In contrast, FSG films treated with a hydrogen back-treatment plasma are 2 It only has an example of O progress. TDS data for this membrane shows that the moisture absorbed by the membrane after the hydrogen back-treatment plasma phase is released as about 150 ° C. As noted above, this moisture appears to be present in the membrane since the membrane was exposed to ambient conditions for 48 hours before the TDS data was plotted. However, as shown in FIG. 2 There is no second interval of O evolution. The hydrogen plasma treatment first removed weakly bonded fluorine atoms from the FSG layer.
Although many embodiments of the present invention have been fully described, many other equivalent or alternative methods of growing low dielectric constant oxide layers according to the present invention will be apparent to those skilled in the art. For example, most of the described embodiments consider a fluorine doped oxide layer, but the invention is also applicable to fluorine doped nitrogen and similar films. These equivalents and alternatives are intended to be included within the scope of the present invention.
[0065]
【The invention's effect】
The integrated circuit of the present invention is an integrated circuit formed on a semiconductor substrate, wherein (a) a plurality of active devices formed on the substrate; (b) at least one metal layer formed on the substrate; And (c) at least one insulating layer formed between the metal layer and the substrate; and a second metal layer formed on the substrate and below the at least one insulating layer; A second insulating layer formed between the metal layer and the substrate, wherein the second insulating layer electrically connects selected portions of the second metal layer to selected regions of the plurality of active devices. Having a second plurality of patterned holes filled with a conductive material for efficient connection, has a low dielectric constant that is resistant to moisture absorption and dopant atom removal. An insulating layer can be supplied.
[0066]
The chemical vapor deposition reactor system of the present invention is a chemical vapor deposition reactor system comprising a housing forming a vacuum chamber; introducing a reaction gas into the vacuum chamber; a gas distribution manifold; A susceptor disposed and holding a semiconductor wafer; a first comprising fluorosilicate glass (FSG) on the semiconductor wafer from the reaction of fluorine, silicon and oxygen introduced from a gas distribution manifold into a vacuum chamber Means for growing a film; and undoped silicate glass on a semiconductor wafer on top of the first film by forming a plasma reaction of silicon and oxygen introduced from a gas distribution manifold into a vacuum chamber A means for growing a second film containing, so that moisture absorption and dopant atom degassing can be avoided. It is possible to supply the insulating layer having a low dielectric constant there are drag.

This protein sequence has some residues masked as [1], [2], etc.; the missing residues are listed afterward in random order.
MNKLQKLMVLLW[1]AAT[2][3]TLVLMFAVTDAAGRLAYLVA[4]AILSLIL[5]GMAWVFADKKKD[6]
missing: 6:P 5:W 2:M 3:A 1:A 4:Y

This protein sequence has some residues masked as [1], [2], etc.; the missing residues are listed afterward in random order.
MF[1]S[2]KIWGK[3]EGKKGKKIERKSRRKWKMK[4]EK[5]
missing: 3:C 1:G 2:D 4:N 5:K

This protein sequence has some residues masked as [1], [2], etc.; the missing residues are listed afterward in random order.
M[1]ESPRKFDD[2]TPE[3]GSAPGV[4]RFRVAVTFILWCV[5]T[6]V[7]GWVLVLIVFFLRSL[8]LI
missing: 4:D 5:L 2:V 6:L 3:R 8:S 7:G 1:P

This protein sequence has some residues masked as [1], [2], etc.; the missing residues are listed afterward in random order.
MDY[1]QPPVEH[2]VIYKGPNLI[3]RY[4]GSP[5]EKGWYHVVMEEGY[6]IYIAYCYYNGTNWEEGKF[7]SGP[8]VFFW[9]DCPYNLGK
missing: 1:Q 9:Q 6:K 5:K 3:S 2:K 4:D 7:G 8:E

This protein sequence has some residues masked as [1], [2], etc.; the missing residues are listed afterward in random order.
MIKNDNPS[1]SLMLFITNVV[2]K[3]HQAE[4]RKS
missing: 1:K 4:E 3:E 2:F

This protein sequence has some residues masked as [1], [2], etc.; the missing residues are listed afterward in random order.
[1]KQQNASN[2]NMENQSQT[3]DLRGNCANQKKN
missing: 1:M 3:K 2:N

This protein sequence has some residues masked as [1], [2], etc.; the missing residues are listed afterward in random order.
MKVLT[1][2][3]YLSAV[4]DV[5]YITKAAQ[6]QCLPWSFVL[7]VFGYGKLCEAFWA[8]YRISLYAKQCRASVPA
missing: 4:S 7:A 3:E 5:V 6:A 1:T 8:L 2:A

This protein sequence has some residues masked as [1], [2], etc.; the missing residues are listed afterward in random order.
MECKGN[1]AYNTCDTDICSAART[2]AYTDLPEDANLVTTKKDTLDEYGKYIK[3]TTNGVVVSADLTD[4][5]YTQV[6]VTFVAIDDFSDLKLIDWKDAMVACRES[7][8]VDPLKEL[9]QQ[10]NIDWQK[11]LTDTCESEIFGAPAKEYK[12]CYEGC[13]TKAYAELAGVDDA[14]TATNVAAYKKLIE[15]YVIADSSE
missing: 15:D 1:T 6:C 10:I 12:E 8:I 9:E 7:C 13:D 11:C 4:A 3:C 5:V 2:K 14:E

[0067]
The chemical vapor deposition reactor system of the present invention includes a housing that forms a vacuum chamber; a susceptor that is disposed in the housing and holds a semiconductor wafer; a fluorine-containing source gas, a first oxygen-containing source, and a second Means for introducing one silicon-containing source; a fluorine-containing source gas, a first oxygen-containing source and a first for growing a first film comprising fluorosilicate glass (FSG) on a semiconductor wafer; Means for generating a plasma from a silicon-containing source; means for introducing a second oxygen-containing source and a second silicon-containing source into a vacuum chamber; undoped silicate on the semiconductor wafer above the first film Means for forming a second oxygen-containing source and a second silicon-containing source to grow a second film comprising glass (USG); Means for maintaining a pressure between about 3 and 16 Torr in the vacuum chamber while the second film is grown; heating the semiconductor wafer to a temperature between 350 and 500 ° C. while the first film is grown Means; and means for heating the semiconductor wafer to a temperature between 360-440 ° C. while the second film is grown, so it is low resistance to moisture absorption and deaeration of dopant atoms An insulating layer having a dielectric constant can be provided.
[0068]
The chemical vapor deposition reactor system of the present invention includes a housing forming a vacuum chamber; a susceptor disposed within the housing and holding a semiconductor wafer; disposed within the housing and disposed substantially parallel to the susceptor, And a gas dispersion manifold for introducing a second process gas into the vacuum chamber; coupled to the gas dispersion manifold, a first plurality of gases are introduced therein to form a first process gas and a second A gas mixing chamber into which a second plurality of gases are introduced to form a process gas; coupled to the gas mixing chamber, wherein the first plurality of gases and the second plurality of gases are contained in the gas mixing system; A source dispersion system for introducing into the wafer; a heater for heating the wafer; a vacuum system for pressurizing the vacuum chamber; a gas dispersion manifold coupled to the first and second An RF power source for generating plasma from a process gas; a source distribution system, a heater, a vacuum system and a processor for controlling a radio frequency power source; and a memory coupled to the processor and storing a program for directing the operation of the chemical vapor deposition reactor system A program for forming a plasma from a first process gas during a first time period for growing a first film comprising fluorosilicate glass (FSG) on the wafer; Following the first period and during the second period to grow a set of instructions and a second film containing undoped silicate glass on the wafer above the first film. And a second set of instructions for forming a plasma from the two process gases, thus having a low dielectric constant that is resistant to moisture absorption and dopant atom degassing. It can be supplied to the edge layer.